Our Working Lives


Originally published in the Summer 2019 edition of the Virginia Defender, issue 59, printed August 23. Reproduced here for accessibility and archival purposes. To find other stories in the Summer 2019 issue or to download the full PDF, see this post. For the full web catalog, see our Full Issues page.

Workers at the University of Virginia will have a special reason to celebrate this coming New Year’s Day. 

That’s when Charlottesville’s largest employer will increase its minimum wage for full-time employees eligible for benefits to $15 an hour. The university’s current minimum wage has been $12.75 since December 2017.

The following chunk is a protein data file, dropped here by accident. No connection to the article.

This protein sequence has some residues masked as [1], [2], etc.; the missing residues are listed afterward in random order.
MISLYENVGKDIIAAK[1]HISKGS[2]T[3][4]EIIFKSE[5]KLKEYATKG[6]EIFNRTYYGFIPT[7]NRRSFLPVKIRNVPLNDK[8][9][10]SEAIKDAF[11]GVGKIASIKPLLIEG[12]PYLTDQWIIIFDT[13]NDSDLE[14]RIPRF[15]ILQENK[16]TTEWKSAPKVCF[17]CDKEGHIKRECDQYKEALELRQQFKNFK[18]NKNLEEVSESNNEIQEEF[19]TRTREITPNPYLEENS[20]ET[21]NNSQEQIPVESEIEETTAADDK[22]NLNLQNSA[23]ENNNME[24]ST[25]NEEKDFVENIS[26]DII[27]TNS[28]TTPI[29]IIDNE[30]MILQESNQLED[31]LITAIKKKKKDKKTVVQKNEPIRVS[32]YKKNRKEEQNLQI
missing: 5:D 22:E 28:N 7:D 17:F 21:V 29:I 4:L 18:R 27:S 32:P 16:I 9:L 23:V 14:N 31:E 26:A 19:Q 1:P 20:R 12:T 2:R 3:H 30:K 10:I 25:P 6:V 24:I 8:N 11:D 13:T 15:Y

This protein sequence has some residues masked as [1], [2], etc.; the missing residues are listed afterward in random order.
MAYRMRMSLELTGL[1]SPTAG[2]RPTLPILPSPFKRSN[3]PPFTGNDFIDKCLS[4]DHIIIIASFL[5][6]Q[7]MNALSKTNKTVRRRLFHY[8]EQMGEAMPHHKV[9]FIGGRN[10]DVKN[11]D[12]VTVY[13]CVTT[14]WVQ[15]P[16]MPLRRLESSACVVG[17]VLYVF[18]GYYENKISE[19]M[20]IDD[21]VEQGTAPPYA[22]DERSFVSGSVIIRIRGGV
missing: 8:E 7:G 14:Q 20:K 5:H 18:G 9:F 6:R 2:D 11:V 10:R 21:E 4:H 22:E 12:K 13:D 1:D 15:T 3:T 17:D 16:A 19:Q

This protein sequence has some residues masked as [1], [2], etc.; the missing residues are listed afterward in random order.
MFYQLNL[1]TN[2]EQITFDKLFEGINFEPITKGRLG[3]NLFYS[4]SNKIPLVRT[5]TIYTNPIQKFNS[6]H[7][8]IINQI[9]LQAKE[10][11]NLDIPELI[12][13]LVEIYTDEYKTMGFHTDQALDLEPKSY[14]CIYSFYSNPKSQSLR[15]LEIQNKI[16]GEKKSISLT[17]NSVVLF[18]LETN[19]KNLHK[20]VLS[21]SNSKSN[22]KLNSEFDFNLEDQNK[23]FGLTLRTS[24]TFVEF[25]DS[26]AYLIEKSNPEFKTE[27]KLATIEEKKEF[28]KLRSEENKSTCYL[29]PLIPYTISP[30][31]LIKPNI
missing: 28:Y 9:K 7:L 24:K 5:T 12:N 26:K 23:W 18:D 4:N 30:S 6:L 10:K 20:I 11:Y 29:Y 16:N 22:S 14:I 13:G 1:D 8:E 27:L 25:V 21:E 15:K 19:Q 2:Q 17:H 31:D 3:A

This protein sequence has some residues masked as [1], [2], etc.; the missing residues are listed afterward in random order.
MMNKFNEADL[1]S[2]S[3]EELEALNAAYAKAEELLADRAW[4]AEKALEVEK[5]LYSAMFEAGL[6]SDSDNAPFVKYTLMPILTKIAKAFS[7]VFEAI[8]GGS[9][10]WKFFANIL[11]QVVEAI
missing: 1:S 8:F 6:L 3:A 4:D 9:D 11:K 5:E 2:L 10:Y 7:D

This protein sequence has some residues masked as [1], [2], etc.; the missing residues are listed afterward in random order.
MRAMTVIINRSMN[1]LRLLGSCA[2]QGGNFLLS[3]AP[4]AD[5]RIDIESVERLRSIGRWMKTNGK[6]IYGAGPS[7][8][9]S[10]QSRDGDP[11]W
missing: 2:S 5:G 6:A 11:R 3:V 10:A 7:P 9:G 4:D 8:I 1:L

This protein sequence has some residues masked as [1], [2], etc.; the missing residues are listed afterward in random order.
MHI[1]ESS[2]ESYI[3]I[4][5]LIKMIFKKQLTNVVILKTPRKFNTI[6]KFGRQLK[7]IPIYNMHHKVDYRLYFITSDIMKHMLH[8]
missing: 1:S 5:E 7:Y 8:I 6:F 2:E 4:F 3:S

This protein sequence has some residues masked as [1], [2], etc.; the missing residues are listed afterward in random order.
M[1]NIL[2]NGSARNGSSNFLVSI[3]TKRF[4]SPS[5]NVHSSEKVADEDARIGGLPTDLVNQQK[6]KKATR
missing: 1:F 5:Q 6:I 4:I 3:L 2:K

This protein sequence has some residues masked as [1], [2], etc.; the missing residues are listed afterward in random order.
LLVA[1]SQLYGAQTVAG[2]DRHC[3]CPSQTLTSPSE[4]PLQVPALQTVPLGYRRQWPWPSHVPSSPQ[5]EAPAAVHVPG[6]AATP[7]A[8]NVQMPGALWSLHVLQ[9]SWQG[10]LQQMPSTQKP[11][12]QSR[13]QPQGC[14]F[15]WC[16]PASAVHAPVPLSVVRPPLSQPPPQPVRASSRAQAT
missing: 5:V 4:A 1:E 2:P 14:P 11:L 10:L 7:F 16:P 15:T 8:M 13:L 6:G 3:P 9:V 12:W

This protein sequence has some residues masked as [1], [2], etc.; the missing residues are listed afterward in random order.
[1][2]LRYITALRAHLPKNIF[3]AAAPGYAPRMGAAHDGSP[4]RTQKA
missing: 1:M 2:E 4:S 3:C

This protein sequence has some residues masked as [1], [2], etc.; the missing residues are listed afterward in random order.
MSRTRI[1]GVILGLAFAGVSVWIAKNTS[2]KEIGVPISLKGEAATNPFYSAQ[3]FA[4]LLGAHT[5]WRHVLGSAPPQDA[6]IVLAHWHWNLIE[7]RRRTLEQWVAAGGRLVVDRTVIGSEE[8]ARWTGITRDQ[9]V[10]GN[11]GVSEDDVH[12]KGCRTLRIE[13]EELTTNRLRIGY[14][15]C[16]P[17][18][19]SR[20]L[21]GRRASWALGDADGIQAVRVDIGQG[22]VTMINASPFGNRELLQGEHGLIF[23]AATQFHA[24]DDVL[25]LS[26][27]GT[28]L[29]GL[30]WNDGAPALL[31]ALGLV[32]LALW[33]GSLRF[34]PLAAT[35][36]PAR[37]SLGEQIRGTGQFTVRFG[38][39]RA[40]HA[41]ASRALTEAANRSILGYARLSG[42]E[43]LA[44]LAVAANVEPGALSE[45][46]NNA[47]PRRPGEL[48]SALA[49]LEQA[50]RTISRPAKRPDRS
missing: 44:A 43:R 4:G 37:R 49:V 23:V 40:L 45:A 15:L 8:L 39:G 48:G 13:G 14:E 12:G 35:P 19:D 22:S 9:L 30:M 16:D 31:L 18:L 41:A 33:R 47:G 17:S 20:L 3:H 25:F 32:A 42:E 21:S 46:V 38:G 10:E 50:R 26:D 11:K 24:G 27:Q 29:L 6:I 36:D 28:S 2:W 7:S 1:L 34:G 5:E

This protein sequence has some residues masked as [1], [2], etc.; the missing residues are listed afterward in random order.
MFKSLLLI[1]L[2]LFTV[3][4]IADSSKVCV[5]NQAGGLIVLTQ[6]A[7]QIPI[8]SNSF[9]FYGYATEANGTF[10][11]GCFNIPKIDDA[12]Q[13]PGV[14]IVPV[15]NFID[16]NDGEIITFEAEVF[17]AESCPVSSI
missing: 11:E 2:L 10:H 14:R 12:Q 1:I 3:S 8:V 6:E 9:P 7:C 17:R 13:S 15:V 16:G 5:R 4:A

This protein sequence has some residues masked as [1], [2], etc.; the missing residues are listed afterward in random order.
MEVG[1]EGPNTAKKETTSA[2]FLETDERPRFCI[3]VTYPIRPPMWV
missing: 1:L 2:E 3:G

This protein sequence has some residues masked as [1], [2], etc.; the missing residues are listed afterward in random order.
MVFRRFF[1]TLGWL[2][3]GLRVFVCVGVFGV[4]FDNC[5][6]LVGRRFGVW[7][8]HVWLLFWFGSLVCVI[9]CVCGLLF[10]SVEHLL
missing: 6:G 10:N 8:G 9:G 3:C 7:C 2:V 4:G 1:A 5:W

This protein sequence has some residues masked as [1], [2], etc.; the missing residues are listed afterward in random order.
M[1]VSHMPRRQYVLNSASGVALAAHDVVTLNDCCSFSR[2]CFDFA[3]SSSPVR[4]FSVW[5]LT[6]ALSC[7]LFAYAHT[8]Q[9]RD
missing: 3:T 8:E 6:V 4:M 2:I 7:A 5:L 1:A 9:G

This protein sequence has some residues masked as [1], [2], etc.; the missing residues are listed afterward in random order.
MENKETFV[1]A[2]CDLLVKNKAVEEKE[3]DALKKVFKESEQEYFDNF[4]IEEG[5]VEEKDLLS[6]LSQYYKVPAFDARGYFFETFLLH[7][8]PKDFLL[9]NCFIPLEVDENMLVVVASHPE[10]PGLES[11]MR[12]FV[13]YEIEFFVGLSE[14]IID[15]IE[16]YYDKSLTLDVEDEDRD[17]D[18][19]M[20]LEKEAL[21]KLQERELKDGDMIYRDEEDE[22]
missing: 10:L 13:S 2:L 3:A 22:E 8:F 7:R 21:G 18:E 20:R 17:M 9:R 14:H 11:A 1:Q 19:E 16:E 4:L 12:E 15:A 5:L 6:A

The new minimum will apply to around 1,400 full-time university and medical center workers, according to the university. Around 700 more employees now earning close to $15 an hour also will see an increase. 

The university has said the higher wages will come from “existing resources” and “identification of cost savings and efficiencies,” not tuition hikes. 

This victory comes after decades of student organizing for a living wage at UVA, but still falls short of what the Economic Policy Institute has said is a living wage for Charlottesville: $16.84 plus benefits. 

Left out of the deal will be workers for outside contractors, such as Aramark, which provides UVA’s dining services. Aramark, a notoriously anti-labor outfit, pays employees $10.65. 

In a community-wide email statement, UVA President Jim Ryan has pledged to work on a plan to extend the same $15 commitment to contract employees.

Categories: Our Working Lives

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